Sometimes, these differences between our systems are profound, one potentially providing real lessons for the others and furnishing the argumentative with an accessible critique of unchewed orthodoxies. As Alex Massie has argued, the fact the assisting suicide as such is not illegal in Scotland rebuts any lazy case that simple repeal of the 1961 Suicide Act will result in a slew of grannies receiving single-ticket holidays to Switzerland. One area which the last week’s news which I wished to nudge under a blawgish lens is the information that three defendants - Ibrahim Savant, Arafat Waheed Khan, and Waheed Zaman - accused of conspiring to murder by means of combusting airlines will now face a third retrial on the conspiracy to murder charge.
Twenty-four jurors have already sat and listened to the evidence against the accused. Assuming that the announced intentions of the Department of Public Prosecution are carried out, that number shall rise to thirty-six shortly. So, why a retrial? The pat phrase is “the jury failed to reach a verdict”. What does this mean? In
With this, we can strongly contrast the rules in
If you hear about retrials in the Scottish context, these will typically been cases where a convicted person successfully appeals on the basis that the process by which they were convicted miscarried justice. In those circumstances, the appeal court can empower the Crown to instigate fresh proceedings. One example of this process is the case of Galbraith v. H.M. Advocate, which clarified in some measure how psychological insights into persistent spousal abuse affects the criminal responsibility of an individual – in this case Kim Galbraith – who kills their abuser. Moreover, the position of double jeopardy – or in the Scots legal terminology – tholing your assize - now differs across the British legal systems. In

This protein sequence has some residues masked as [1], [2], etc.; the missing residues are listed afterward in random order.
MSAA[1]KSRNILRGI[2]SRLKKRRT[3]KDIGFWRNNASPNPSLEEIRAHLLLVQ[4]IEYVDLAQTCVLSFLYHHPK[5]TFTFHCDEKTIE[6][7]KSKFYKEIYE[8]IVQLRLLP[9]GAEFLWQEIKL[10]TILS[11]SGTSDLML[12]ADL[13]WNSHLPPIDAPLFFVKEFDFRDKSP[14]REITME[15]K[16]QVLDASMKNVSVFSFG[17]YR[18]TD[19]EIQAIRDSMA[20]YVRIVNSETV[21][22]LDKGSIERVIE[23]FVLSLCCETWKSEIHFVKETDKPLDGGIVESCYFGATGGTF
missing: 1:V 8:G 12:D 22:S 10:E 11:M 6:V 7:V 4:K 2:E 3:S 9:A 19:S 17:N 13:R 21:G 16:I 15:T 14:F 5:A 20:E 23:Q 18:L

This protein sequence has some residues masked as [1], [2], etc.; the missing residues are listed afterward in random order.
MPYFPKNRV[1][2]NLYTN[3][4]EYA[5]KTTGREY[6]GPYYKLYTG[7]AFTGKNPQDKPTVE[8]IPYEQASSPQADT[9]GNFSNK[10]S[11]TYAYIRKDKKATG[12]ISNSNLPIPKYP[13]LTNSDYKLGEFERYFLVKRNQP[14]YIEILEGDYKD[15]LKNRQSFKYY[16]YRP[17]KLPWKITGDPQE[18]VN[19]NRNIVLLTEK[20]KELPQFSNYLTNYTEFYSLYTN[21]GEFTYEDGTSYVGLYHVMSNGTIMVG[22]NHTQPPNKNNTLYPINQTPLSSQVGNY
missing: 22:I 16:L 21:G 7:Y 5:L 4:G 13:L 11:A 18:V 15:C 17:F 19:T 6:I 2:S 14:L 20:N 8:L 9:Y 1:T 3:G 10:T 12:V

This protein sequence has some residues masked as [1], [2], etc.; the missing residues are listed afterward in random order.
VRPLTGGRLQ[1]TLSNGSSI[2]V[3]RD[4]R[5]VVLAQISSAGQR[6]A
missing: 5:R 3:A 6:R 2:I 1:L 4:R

For myself, it is difficult to avoid the impression that multiple retrials are a way for multiple prosecution chomps at low-hanging fruit – and a concerning infinite regress of legal actions till a jury produces the verdict the prosecution desires. In particular, the English phenomenon of a retrial following nine jurors voting to acquit and three jurors voting to convict seems to me highly problematic, whatever the niceties and evidentiary safeguards which are said to mandate it. Equally, for other incidental participants in the trial process, I’m sure that being called, then recalled and recalled again to relate the same evidence must be dreary – and in some cases, emotionally quite oppressive. Of course, the DPP need not determine that a case should be retried – but as I’ve argued before about the Lord Advocate and our own Procurator Fiscal service, whether or not a particular disposal seems merciful, just and proper, we should not have to rely on the discretionary good-will of a prosecutor if the end sought is basically just. That a good prosecutor makes a just decision is in an individual case, a cause of celebration, more broadly, that good prosecutor is the enemy of rigorous reform, precisely because he or she blunts the consciousness of the arbitrariness and tyranny of the office by their good offices.
While there are undoubtedly questions about new evidence furnishing prosecutors with new evidence about past trials, which undoubtedly tempt lawmakers to permit re-prosecution, even after an acquittal - the untholable assize represented by extensive prosecution and re-prosecution does not seem to me to be to the benefit of anyone. Legal processes should not come with a "reload" button, resurrecting the factual contentions of a failed case, especially when the prosecuting state has an exclusive clutch on the controls.